City kids get a line on lure of fishing

June 04, 2006|By CANDUS THOMSON

Darrell Ford grew up near what is now Pasadena's Lake Waterford Park. His father taught his brother to fish. His brother taught Darrell.

Ford hiked the woods, learned to swim in the Magothy River and when he grew up became a state Natural Resources Police officer.

But a lot of kids - especially those who live in cities - don't have those opportunities. Mentors are few, access to the water is limited and developers are filling in the green places.

So yesterday, Ford and about 15 of his fellow officers and their families and friends showed their love of the outdoors to another generation: a group of 70 or so kids from Baltimore's Police Athletic League.

With help from a large number of sponsors, the Black Officers Association gave the kids a chance to catch a sunfish, shoot a bow and arrow, fire a shotgun and have lunch under the trees.

This is the first year for "Kids and Cops," said BOA President Raymond Griggs, a game enforcement officer stationed in Prince George's County.

"We do this kind of program in other parts of the state, but it didn't reach the urban kids," he said. "Inner-city kids probably need this more than anyone else. We just thought it would be nice to reach out."

Next year - sponsors willing - the BOA hopes to have an outing at Fort Smallwood Park at the mouth of the Patapsco River.

The kids were treated to a cookout by volunteers from the Glen Burnie Outback Steakhouse, and got rods and reels and tackle boxes to take home.

"Everything here was donated," Ford said. "We went door to door and sent out letters."

Big raindrops fell as officers and civilians hauled fishing gear from their vehicles to the path that rings Lake Waterford and set up targets at nearby Glenbrook Rifle Association.

When you're a Natural Resources Police officer, working in the nastiest of weather is a given, said Cpl. Cameron Brown with a smile. The little bit of moisture that splashed his glasses and made rings on the water's surface drew hardly a glance skyward.

At 9 a.m., the kids tumbled out of vans and were divided into teams, each with a different color T-shirt. Before heading to the lake and the range, they got to poke around a Natural Resources Police patrol boat and sit atop the personal watercraft the officers use to monitor boat traffic.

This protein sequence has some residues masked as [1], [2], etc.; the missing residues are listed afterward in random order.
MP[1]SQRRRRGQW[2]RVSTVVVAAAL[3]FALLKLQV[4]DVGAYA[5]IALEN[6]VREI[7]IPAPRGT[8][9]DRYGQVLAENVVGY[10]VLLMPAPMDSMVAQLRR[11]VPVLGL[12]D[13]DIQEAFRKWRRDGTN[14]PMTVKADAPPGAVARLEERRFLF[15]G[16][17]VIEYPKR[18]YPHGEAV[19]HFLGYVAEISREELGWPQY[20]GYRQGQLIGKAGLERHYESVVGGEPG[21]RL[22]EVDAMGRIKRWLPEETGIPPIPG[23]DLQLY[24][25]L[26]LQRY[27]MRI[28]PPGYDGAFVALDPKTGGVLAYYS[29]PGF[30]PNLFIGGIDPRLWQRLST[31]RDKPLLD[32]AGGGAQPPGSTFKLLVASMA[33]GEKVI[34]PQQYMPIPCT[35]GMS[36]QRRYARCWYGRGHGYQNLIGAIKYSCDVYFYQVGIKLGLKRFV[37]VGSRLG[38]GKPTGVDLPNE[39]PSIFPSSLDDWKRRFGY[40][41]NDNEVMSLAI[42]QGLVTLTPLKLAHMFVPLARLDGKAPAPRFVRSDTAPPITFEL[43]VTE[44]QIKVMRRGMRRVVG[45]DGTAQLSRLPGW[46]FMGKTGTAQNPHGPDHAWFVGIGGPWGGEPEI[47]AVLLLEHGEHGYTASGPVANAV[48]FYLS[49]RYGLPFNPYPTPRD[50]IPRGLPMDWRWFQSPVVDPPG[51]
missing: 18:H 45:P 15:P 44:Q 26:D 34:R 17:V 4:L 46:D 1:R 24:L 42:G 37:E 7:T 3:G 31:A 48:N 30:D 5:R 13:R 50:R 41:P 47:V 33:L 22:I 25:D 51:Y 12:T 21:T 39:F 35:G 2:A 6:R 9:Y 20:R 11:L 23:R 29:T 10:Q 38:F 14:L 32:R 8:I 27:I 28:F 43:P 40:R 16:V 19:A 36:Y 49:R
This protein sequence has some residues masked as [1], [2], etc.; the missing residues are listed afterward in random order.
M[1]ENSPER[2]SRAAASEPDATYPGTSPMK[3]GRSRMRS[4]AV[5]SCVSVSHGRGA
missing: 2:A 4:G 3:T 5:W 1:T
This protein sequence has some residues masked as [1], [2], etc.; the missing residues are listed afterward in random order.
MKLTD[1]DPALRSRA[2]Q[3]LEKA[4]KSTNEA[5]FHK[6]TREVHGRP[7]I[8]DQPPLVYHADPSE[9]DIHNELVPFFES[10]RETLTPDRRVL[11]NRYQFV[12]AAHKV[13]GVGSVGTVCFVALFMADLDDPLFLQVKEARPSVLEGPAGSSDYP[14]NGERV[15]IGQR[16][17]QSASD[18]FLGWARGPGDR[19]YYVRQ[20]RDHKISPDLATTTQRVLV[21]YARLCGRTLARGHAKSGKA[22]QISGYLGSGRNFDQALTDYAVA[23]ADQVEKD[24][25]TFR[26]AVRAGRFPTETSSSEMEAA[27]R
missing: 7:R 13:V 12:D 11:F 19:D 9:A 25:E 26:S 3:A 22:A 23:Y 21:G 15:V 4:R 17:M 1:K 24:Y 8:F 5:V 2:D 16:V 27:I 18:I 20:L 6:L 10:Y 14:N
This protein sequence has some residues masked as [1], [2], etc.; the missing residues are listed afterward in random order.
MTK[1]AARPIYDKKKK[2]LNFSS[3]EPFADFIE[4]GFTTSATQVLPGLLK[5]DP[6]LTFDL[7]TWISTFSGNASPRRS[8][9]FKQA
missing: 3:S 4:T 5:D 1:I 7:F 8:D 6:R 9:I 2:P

"Hopefully this might help in recruiting," Griggs said. "A kid might see this and think it's a cool job."

Kids who had never held a fishing rod before were given a casting lesson. Then they moved on to the real thing, complete with worms that provoked shrieks and shudders from girls - and boys.

"I've got wormophobia," said Keonna Hughes, 10, who wasn't crazy about touching fish, either.

Most kids quickly mastered the push-button reels. Those who didn't kept nearby anglers and instructors ducking.

"This young man's caught the biggest thing so far," teased Reserve Officer Paul Gring, who worked to free a worm and bobber from a tree branch. "It's a great white oak. Put up a heck of a fight, too."

Snapping turtles and tiny brown ducklings swimming around the lake's edge provided entertainment for the non-anglers.

But there weren't too many who didn't at least give fishing a try.

Tiffany Robinson, 14, started the day with a case of wormophobia. But she had the first catch of the day - a feisty sunfish.

Arkeene Redditt-Abrams, 16, practiced the jigging technique he saw on a TV fishing show and landed his first fish. Rysheka Barber, 12, soon followed with a similar catch.

After watching the fun, Keonna, who didn't catch a fish, insisted to Cpl. David Wong that she wanted to hold one.

Her first attempt ended with a loud scream. But the second time, the trembling girl not only held the sunfish, but she also returned it to the water.

"Did you see that?" she said proudly. "I did it."

The officers smiled at her accomplishment.

"To me this is very important," Griggs said. "If you stay in the city, that's all you'll ever know. It's limiting."

Black bears thrive

The long-awaited study of Maryland's black bear population shows the critters are doing quite nicely despite the encroachment of humans in their territory and the rising number of fatal encounters with vehicles.

In 2000, the state had about 27.3 bears per 100 square miles in the westernmost part of the state. Last year, that density increased to 39 bears per 100 square miles.

"That's a density almost three times higher than surrounding states," said Paul Peditto, head of the Department of Natural Resources Wildlife and Heritage Service.

Garrett and Allegany counties have about 550 adult and yearling bears, an increase of 44 percent in five years. Another 100 bears live east of Allegany County.

In May and June last year, biologists rigged barbed wire around molasses-soaked tree stumps to collect bear hair samples. The strands of hair were analyzed for genetic content to provide identification of individual animals.

"What we've learned is that the population is growing at almost exactly the rate we anticipated," Peditto said.

In addition, bears have been fitted with GPS collars and other telemetry to give biologists a better understanding of territory and range.

"It's not cheap. It's not easy," Peditto said. "But for this species, it's necessary."

Bears had been hunted to near extinction by 1953, when the state imposed a moratorium. In 2004, despite protests from anti-hunting forces, the ban was lifted, and hunters killed 20 animals. Last year, they shot 40.

This season, DNR has targeted 35 to 55 bears and added eastern Allegany to the hunting zone. It will issue 220 hunting permits, an increase of 20. The hunt will run Oct. 23-28, and resume Dec. 4-9 if the quota has not been reached.

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